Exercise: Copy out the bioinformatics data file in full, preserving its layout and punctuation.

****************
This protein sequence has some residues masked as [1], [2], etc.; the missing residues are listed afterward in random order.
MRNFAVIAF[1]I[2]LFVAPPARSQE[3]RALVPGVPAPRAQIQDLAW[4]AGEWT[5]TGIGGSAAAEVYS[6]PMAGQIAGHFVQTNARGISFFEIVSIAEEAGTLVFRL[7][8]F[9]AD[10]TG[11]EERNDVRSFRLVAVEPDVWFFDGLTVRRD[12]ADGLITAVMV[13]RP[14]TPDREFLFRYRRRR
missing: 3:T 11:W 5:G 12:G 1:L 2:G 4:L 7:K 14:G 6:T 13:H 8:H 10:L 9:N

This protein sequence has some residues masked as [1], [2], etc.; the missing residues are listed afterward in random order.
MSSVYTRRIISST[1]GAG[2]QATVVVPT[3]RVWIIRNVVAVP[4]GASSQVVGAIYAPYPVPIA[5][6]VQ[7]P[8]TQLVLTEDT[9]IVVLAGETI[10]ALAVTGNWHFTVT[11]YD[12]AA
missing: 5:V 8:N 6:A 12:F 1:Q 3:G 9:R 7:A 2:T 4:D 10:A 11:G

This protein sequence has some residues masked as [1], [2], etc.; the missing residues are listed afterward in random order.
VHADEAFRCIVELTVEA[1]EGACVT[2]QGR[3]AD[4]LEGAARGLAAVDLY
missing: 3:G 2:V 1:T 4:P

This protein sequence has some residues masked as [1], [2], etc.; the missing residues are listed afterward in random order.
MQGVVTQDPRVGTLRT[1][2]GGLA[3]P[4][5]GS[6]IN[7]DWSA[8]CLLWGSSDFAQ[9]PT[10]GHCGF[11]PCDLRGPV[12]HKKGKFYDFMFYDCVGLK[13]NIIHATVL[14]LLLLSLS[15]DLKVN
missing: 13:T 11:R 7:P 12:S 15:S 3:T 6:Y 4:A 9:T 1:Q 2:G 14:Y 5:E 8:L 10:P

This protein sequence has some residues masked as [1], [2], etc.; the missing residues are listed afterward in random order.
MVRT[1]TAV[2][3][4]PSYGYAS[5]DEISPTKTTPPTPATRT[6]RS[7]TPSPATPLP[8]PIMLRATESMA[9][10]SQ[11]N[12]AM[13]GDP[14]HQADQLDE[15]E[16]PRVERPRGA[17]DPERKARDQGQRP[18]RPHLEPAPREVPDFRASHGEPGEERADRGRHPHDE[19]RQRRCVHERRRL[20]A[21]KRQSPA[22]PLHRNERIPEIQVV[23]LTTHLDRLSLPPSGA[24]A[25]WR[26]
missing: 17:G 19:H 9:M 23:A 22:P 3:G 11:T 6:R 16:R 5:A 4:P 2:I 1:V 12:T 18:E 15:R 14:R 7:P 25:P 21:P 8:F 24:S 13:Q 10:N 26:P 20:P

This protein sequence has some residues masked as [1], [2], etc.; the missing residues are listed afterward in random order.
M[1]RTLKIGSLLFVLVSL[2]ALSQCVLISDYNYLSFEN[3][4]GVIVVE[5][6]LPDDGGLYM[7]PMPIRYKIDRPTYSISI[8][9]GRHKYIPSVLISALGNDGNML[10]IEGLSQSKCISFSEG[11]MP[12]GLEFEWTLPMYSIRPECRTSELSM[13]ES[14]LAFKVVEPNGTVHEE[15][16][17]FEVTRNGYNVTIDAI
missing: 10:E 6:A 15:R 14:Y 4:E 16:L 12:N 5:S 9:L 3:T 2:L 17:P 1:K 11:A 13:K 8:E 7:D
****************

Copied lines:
This protein sequence has some residues masked as [1], [2], etc.; the missing residues are listed afterward in random order.
MRNFAVIAF[1]I[2]LFVAPPARSQE[3]RALVPGVPAPRAQIQDLAW[4]AGEWT[5]TGIGGSAAAEVYS[6]PMAGQIAGHFVQTNARGISFFEIVSIAEEAGTLVFRL[7][8]F[9]AD[10]TG[11]EERNDVRSFRLVAVEPDVWFFDGLTVRRD[12]ADGLITAVMV[13]RP[14]TPDREFLFRYRRRR
missing: 3:T 11:W 5:G 12:G 1:L 2:G 4:L 7:K 14:G 6:T 13:H 8:H 10:L 9:N

This protein sequence has some residues masked as [1], [2], etc.; the missing residues are listed afterward in random order.
MSSVYTRRIISST[1]GAG[2]QATVVVPT[3]RVWIIRNVVAVP[4]GASSQVVGAIYAPYPVPIA[5][6]VQ[7]P[8]TQLVLTEDT[9]IVVLAGETI[10]ALAVTGNWHFTVT[11]YD[12]AA
missing: 5:V 8:N 6:A 12:F 1:Q 3:G 9:R 7:A 2:T 4:D 10:A 11:G

This protein sequence has some residues masked as [1], [2], etc.; the missing residues are listed afterward in random order.
VHADEAFRCIVELTVEA[1]EGACVT[2]QGR[3]AD[4]LEGAARGLAAVDLY
missing: 3:G 2:V 1:T 4:P

This protein sequence has some residues masked as [1], [2], etc.; the missing residues are listed afterward in random order.
MQGVVTQDPRVGTLRT[1][2]GGLA[3]P[4][5]GS[6]IN[7]DWSA[8]CLLWGSSDFAQ[9]PT[10]GHCGF[11]PCDLRGPV[12]HKKGKFYDFMFYDCVGLK[13]NIIHATVL[14]LLLLSLS[15]DLKVN
missing: 13:T 11:R 7:P 12:S 15:S 3:T 6:Y 4:A 9:T 1:Q 2:G 14:Y 5:E 8:L 10:P

This protein sequence has some residues masked as [1], [2], etc.; the missing residues are listed afterward in random order.
MVRT[1]TAV[2][3][4]PSYGYAS[5]DEISPTKTTPPTPATRT[6]RS[7]TPSPATPLP[8]PIMLRATESMA[9][10]SQ[11]N[12]AM[13]GDP[14]HQADQLDE[15]E[16]PRVERPRGA[17]DPERKARDQGQRP[18]RPHLEPAPREVPDFRASHGEPGEERADRGRHPHDE[19]RQRRCVHERRRL[20]A[21]KRQSPA[22]PLHRNERIPEIQVV[23]LTTHLDRLSLPPSGA[24]A[25]WR[26]
missing: 17:G 19:H 9:M 23:A 22:P 3:G 11:T 6:R 16:R 5:A 4:P 2:I 1:V 12:T 18:E 15:R 14:R 7:P 25:P 21:P 8:F 24:S 13:Q 10:N 26:P 20:P

This protein sequence has some residues masked as [1], [2], etc.; the missing residues are listed afterward in random order.
M[1]RTLKIGSLLFVLVSL[2]ALSQCVLISDYNYLSFEN[3][4]GVIVVE[5][6]LPDDGGLYM[7]PMPIRYKIDRPTYSISI[8][9]GRHKYIPSVLISALGNDGNML[10]IEGLSQSKCISFSEG[11]MP[12]GLEFEWTLPMYSIRPECRTSELSM[13]ES[14]LAFKVVEPNGTVHEE[15][16][17]FEVTRNGYNVTIDAI
missing: 10:E 6:A 15:R 14:Y 4:E 16:L 12:N 5:S 9:L 3:T 2:L 17:P 1:K 11:A 13:K 8:E 7:D